Absolom, D.R. 1986. Basic methods for the study of phagocytosis. Methods Enzymology 132: 95–180.CrossRefGoogle Scholar
  43. 43.
    Bae, Yun Soo, Jee Hyun Lee, Soo Ho. Choi, Sunah Kim, Felicidad Almazan, Joseph L. Witztum, and Yury I. Miller. 2009. Macrophages generate reactive oxygen species in response to minimally oxidized low density lipoprotein: Toll like receptor 4 and spleen tyrosine kinase dependent activation of NADPH oxidase-2. Circulation Research 104: 210–218.CrossRefPubMedCentralPubMedGoogle Scholar
  44. 44.
    Nandi, D., M.K. Mishra, A. Basu, and B. Bishayi. 2010. Protective effects of interleukin-6 in lipopolysaccharide (LPS)-induced experimental endotoxemia is linked to alteration in hepatic anti-oxidant enzymes and endogenous cytokines. Immunobiology 215: 443–451.CrossRefPubMedGoogle Scholar
  45. 45.
    Mal, P., D. Ghosh, D. Bandyopadhyay, K. Dutta, and B. Bishayi. 2012. Ampicillin alone and in combination with riboflavin modulates Staphylococcus aureus infection induced septic arthritis in mice. Indian Journal of Experimental Biology 50: 677–689.PubMedGoogle Scholar
  46. 46.
    Bishayi, B., D. Bandyopadhyay, A. Majhi, and R. Adhikary. 2014. Possible role of Toll like receptor-2 (TLR-2) in the intracellular survival of Staphylococcus aureus in murine peritoneal macrophages: involvement of cytokines and anti-oxidant enzymes. Scandinavian Journal of Immunology 80: 127–143.CrossRefPubMedGoogle Scholar
  47. 47.
    Miller, R.A., and B.E. Britigan. 1997. Role of oxidants in microbial pathophysiology. Clinical Microbiology Reviews 10: 1–18.PubMedCentralPubMedGoogle Scholar
  48. 48.
    Philippart, F., C. Fitting, and J.M. Cavaillon. 2012. Lung microenvironment contributes to the resistance of alveolar macrophages to develop tolerance to endotoxin. Critical Care Medicine 40: 2987–2996.CrossRefPubMedGoogle Scholar
  49. 49.
    Gautier, E.L., T. Shay, J. Miller, M. Greter, C. Jakubzick, S. Ivanov, J. Helft, A. Chow, K.G. Elpek, S. Gordonov, A.R. Mazloom, A. Ma’ayan, W.J. Chua, T.H. Hansen, S.J. Turley, M. Merad, and G.J. Randolph. 2012. Gene expression profiles and transcriptional regulatory pathways that underlie the identity and diversity of mouse tissue macrophages. Nature Immunology 13: 1118–1128.CrossRefPubMedCentralPubMedGoogle Scholar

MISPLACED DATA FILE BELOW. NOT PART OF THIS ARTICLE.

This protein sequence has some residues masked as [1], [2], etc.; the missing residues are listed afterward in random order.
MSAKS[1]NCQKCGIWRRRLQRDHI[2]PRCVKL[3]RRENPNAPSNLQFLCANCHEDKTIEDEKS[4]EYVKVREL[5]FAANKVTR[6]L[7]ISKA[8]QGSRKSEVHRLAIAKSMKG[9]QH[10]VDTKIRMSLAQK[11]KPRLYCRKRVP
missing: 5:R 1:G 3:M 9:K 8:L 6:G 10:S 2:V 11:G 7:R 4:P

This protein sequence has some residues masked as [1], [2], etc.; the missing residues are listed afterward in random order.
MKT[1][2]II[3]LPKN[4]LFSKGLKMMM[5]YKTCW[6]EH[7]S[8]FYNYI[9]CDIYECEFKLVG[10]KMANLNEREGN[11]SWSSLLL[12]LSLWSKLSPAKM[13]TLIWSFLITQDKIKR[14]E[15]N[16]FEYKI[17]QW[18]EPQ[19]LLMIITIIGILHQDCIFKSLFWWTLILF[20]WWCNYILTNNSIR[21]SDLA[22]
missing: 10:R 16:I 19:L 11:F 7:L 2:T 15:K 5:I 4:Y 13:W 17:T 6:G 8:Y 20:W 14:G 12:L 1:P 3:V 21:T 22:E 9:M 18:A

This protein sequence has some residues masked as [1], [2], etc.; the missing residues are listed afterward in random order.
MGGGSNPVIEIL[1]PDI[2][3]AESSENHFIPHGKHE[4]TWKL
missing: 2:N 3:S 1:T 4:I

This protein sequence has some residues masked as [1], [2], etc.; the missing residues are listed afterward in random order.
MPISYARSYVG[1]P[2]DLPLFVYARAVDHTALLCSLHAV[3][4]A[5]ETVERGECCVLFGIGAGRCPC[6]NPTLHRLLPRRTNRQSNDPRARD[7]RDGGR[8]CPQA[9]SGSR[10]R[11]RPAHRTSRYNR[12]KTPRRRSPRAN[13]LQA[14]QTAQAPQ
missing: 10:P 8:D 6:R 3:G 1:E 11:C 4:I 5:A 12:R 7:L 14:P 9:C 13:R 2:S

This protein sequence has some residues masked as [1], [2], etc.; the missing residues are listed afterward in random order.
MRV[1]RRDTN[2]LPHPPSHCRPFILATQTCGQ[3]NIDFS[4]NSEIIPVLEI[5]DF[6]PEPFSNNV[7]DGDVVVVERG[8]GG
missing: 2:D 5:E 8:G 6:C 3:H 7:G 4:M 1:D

50. 50.
    Michelsen, K.S., A. Aicher, M. Mohaupt, T. Hartung, S. Dimmeler, C.J. Kirschning, and R.R. Schumann. 2001. The role of Toll-like receptors (TLRs) in bacteria-induced maturation of murine dendritic cells (DCS): peptidoglycan and lipoteichoic acid are inducers of DC maturation and require TLR2. Journal of Biological Chemistry 276: 25680–25686.CrossRefPubMedGoogle Scholar
  51. 51.
    Schwandner, R., R. Dziarski, H. Wesche, M. Rothe, and C.J. Kirschning. 1999. Peptidoglycan- and lipoteichoic acid-induced cell activation is mediated by Toll like receptor 2. Journal of Biological Chemistry 274: 17406–17409.CrossRefPubMedGoogle Scholar
  52. 52.
    Dziarski, R., and D. Gupta. 2005. Staphylococcus aureus peptidoglycan is a Toll-like receptor 2 activator: a reevaluation. Infection and Immunity 73: 5212–5216.CrossRefPubMedCentralPubMedGoogle Scholar
  53. 53.
    Mae, M., M. Iyori, M. Yasuda, H.M. Shamsul, H. Kataoka, K. Kiura, A. Hasebe, Y. Totsuka, and K. Shibata. 2007. The diacylated lipopeptide FSL-1 enhances phagocytosis of bacteria by macrophages through a Toll-like receptor 2-mediated signaling pathway. FEMS Immunology and Medical Microbiology 49: 398–409.CrossRefPubMedGoogle Scholar
  54. 54.
    Jann, N.J., M. Schmaler, F. Ferracin, and R. Landmann. 2011. TLR2 enhances NADPH oxidase activity and killing of Staphylococcus aureus by PMN. Immunology Letters 135: 17–23.CrossRefPubMedGoogle Scholar
  55. 55.
    Stuart, L.M., J. Deng, J.M. Silver, K. Takahashi, A.A. Tseng, E.J. Hennessy, R.A.B.. Ezekowitz, and K.J. Moore. 2005. Response to Staphylococcus aureus requires CD36-mediated phagocytosis triggered by the COOH-terminal cytoplasmic domain. Journal of Cell Biology 170: 477–485.Google Scholar
  56. 56.
    Yimin, M. Kohanawa, Z. Songji, M. Ozaki, S. Haga, G. Nan, Y. Kuge, and N. Tamaki. 2013. Contribution of Toll-like receptor 2 to the innate response against Staphylococcus aureus infection in mice. PloS One 9: e74287.CrossRefGoogle Scholar
  57. 57.
    Rigby, K.M., and F.R. DeLeo. 2012. Neutrophils in innate host defense against Staphylococcus aureus infections. Seminars in Immunopathology 34: 237–259.CrossRefPubMedCentralPubMedGoogle Scholar
  58. 58.
    Heumann, D., C. Barras, A. Severin, M.P. Glauser, and A. Tomasz. 1994. Gram-positive cell walls stimulate synthesis of tumor necrosis factor alpha and interleukin-6 by human monocytes. Infection and Immunity 62: 2715–2721.PubMedCentralPubMedGoogle Scholar
  59. 59.